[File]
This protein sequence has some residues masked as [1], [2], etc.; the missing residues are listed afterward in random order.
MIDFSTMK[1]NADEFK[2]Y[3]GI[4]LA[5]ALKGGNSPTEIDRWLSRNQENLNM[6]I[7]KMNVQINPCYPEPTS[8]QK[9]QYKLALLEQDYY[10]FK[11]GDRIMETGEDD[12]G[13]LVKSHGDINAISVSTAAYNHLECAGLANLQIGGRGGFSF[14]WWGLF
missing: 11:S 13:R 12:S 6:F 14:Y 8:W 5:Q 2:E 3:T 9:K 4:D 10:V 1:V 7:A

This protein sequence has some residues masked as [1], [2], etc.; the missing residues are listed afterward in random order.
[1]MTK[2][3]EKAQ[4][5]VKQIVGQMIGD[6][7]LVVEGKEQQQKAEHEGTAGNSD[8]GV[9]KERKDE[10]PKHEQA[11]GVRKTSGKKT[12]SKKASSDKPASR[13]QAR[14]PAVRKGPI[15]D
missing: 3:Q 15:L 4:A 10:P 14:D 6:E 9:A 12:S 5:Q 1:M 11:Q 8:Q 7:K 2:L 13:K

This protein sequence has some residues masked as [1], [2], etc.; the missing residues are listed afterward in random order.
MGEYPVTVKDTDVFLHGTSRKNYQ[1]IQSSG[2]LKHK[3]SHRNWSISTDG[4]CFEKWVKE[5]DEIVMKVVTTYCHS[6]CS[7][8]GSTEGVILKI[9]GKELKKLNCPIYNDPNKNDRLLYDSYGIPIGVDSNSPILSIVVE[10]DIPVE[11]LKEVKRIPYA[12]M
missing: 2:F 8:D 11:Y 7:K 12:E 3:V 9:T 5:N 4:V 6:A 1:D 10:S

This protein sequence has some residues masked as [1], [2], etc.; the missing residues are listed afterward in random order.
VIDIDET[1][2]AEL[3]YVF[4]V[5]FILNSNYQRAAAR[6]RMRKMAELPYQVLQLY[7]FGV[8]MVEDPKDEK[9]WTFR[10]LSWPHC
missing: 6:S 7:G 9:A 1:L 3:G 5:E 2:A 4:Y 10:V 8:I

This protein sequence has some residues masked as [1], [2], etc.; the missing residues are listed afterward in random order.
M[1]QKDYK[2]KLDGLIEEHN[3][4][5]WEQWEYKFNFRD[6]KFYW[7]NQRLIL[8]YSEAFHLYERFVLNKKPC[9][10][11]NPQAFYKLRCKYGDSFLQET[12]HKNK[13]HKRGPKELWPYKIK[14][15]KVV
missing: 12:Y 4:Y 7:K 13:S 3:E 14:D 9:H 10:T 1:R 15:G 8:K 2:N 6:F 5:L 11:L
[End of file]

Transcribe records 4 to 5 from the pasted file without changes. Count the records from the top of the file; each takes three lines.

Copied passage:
This protein sequence has some residues masked as [1], [2], etc.; the missing residues are listed afterward in random order.
VIDIDET[1][2]AEL[3]YVF[4]V[5]FILNSNYQRAAAR[6]RMRKMAELPYQVLQLY[7]FGV[8]MVEDPKDEK[9]WTFR[10]LSWPHC
missing: 6:S 7:G 9:A 1:L 3:G 5:E 2:A 4:Y 10:V 8:I

This protein sequence has some residues masked as [1], [2], etc.; the missing residues are listed afterward in random order.
M[1]QKDYK[2]KLDGLIEEHN[3][4][5]WEQWEYKFNFRD[6]KFYW[7]NQRLIL[8]YSEAFHLYERFVLNKKPC[9][10][11]NPQAFYKLRCKYGDSFLQET[12]HKNK[13]HKRGPKELWPYKIK[14][15]KVV
missing: 12:Y 4:Y 7:K 13:S 3:E 14:D 9:H 10:T 1:R 15:G 8:K 2:N 6:F 5:L 11:L